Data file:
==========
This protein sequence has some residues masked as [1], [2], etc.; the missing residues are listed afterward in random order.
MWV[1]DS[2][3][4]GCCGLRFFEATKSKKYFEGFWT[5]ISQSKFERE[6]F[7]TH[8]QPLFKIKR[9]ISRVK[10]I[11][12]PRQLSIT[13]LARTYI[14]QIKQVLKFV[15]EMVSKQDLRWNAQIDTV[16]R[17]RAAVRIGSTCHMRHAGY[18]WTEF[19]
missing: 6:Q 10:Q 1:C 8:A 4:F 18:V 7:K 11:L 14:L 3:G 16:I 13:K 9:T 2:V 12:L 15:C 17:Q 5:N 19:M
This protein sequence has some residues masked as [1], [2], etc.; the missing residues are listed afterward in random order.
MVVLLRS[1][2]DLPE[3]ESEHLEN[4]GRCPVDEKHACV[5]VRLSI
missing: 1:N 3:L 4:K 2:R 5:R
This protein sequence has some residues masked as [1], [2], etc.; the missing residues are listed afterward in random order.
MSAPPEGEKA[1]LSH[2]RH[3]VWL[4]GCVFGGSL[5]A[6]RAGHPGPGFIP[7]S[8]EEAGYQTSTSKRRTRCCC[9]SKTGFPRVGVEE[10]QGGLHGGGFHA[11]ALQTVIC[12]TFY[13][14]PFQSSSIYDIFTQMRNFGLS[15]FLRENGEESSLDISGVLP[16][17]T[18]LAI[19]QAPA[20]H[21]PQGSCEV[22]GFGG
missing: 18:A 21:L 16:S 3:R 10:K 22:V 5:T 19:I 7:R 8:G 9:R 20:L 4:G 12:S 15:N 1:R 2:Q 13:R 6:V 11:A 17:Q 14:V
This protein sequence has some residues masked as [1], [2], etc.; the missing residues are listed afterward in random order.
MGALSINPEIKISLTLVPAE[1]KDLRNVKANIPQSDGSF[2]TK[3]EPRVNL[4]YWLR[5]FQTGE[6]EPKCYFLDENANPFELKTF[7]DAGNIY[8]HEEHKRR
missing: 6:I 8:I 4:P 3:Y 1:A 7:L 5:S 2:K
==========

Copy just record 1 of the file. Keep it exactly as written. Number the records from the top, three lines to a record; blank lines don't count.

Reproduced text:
This protein sequence has some residues masked as [1], [2], etc.; the missing residues are listed afterward in random order.
MWV[1]DS[2][3][4]GCCGLRFFEATKSKKYFEGFWT[5]ISQSKFERE[6]F[7]TH[8]QPLFKIKR[9]ISRVK[10]I[11][12]PRQLSIT[13]LARTYI[14]QIKQVLKFV[15]EMVSKQDLRWNAQIDTV[16]R[17]RAAVRIGSTCHMRHAGY[18]WTEF[19]
missing: 6:Q 10:Q 1:C 8:A 4:F 18:V 7:K 11:L 14:L 3:G 16:I 13:K 9:T 2:V 12:L 15:C 17:Q 5:N 19:M